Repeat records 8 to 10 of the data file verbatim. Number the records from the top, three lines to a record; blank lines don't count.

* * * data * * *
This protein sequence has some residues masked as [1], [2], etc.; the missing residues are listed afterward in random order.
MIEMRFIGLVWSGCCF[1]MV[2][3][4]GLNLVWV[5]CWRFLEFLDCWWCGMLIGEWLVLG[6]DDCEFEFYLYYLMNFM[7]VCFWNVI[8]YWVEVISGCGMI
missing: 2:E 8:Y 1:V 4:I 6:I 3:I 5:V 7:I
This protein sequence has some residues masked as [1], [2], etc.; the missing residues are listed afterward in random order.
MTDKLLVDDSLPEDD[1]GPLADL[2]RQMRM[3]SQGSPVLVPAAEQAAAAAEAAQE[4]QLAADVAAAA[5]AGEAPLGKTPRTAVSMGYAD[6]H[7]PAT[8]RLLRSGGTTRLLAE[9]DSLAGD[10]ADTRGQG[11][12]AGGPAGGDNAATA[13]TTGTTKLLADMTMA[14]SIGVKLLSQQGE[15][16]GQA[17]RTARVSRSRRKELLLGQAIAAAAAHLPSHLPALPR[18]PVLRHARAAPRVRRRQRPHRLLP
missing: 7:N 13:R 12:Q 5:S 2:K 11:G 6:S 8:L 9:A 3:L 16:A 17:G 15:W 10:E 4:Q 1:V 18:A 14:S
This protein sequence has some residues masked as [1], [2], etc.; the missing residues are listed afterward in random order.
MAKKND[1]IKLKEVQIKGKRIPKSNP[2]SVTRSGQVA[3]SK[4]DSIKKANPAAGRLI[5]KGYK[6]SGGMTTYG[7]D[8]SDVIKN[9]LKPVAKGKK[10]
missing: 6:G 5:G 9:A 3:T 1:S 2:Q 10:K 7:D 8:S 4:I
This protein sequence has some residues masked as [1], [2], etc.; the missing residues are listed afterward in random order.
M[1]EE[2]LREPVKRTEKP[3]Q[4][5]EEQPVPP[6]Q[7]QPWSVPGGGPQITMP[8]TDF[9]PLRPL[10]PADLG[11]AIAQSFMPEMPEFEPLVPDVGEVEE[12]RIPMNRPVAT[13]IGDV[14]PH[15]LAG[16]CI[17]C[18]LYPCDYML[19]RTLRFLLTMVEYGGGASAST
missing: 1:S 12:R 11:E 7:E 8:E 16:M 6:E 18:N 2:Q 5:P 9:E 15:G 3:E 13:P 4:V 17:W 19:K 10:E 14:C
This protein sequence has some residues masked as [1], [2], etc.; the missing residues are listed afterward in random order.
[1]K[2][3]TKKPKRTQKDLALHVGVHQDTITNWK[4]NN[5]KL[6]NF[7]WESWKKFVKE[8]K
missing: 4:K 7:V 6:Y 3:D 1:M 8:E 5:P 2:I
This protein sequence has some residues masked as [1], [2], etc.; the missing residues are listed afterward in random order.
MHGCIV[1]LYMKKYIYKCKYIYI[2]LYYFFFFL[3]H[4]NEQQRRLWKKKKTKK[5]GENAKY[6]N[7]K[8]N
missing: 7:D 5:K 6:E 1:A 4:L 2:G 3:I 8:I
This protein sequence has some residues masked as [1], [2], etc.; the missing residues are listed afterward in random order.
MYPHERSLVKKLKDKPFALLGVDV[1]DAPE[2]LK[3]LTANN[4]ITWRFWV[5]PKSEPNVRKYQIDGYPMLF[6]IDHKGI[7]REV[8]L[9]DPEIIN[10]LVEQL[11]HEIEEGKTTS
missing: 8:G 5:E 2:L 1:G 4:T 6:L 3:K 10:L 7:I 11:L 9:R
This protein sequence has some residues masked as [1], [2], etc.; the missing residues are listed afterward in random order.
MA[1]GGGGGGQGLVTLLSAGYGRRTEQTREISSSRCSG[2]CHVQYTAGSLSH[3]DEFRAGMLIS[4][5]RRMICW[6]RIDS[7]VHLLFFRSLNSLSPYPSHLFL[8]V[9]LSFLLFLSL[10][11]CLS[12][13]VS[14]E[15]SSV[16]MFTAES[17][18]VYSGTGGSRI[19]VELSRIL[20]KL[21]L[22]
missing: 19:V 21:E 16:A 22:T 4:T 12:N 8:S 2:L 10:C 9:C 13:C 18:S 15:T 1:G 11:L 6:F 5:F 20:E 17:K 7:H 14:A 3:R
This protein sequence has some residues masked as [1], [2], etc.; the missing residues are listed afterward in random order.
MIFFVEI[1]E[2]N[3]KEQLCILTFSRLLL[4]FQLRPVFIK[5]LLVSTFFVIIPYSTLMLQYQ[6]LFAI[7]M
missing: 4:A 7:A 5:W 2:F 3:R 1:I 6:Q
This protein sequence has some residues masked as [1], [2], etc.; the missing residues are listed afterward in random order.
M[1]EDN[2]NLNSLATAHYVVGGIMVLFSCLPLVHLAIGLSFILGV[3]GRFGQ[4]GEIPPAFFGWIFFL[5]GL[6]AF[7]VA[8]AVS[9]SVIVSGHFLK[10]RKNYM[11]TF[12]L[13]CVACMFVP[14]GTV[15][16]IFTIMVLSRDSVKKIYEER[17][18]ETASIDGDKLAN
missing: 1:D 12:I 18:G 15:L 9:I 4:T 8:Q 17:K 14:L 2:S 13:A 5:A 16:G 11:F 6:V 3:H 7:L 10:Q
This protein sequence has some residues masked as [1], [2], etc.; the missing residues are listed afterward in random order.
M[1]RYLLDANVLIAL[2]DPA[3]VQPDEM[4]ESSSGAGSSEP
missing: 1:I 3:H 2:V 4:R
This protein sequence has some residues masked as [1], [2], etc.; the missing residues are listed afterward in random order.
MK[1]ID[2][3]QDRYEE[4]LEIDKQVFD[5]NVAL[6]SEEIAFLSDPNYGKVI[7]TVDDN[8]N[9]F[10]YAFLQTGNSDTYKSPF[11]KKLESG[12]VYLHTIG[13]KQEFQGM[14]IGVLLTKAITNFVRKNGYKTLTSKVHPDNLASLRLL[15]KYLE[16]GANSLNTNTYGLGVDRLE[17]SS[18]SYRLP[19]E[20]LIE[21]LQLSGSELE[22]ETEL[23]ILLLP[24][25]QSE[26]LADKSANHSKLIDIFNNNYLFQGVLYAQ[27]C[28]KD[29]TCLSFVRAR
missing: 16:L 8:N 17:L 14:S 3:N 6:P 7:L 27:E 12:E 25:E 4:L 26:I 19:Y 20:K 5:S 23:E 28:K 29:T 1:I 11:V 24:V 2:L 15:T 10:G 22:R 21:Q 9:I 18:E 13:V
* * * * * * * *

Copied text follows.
This protein sequence has some residues masked as [1], [2], etc.; the missing residues are listed afterward in random order.
MA[1]GGGGGGQGLVTLLSAGYGRRTEQTREISSSRCSG[2]CHVQYTAGSLSH[3]DEFRAGMLIS[4][5]RRMICW[6]RIDS[7]VHLLFFRSLNSLSPYPSHLFL[8]V[9]LSFLLFLSL[10][11]CLS[12][13]VS[14]E[15]SSV[16]MFTAES[17][18]VYSGTGGSRI[19]VELSRIL[20]KL[21]L[22]
missing: 19:V 21:E 16:A 22:T 4:T 12:N 8:S 2:L 10:C 9:C 13:C 18:S 15:T 1:G 11:L 6:F 5:F 20:E 17:K 7:H 14:A 3:R
This protein sequence has some residues masked as [1], [2], etc.; the missing residues are listed afterward in random order.
MIFFVEI[1]E[2]N[3]KEQLCILTFSRLLL[4]FQLRPVFIK[5]LLVSTFFVIIPYSTLMLQYQ[6]LFAI[7]M
missing: 4:A 7:A 5:W 2:F 3:R 1:I 6:Q
This protein sequence has some residues masked as [1], [2], etc.; the missing residues are listed afterward in random order.
M[1]EDN[2]NLNSLATAHYVVGGIMVLFSCLPLVHLAIGLSFILGV[3]GRFGQ[4]GEIPPAFFGWIFFL[5]GL[6]AF[7]VA[8]AVS[9]SVIVSGHFLK[10]RKNYM[11]TF[12]L[13]CVACMFVP[14]GTV[15][16]IFTIMVLSRDSVKKIYEER[17][18]ETASIDGDKLAN
missing: 1:D 12:I 18:G 15:L 9:I 4:T 8:Q 17:K 14:L 2:S 13:A 5:A 16:G 11:F 6:V 3:H 7:L 10:Q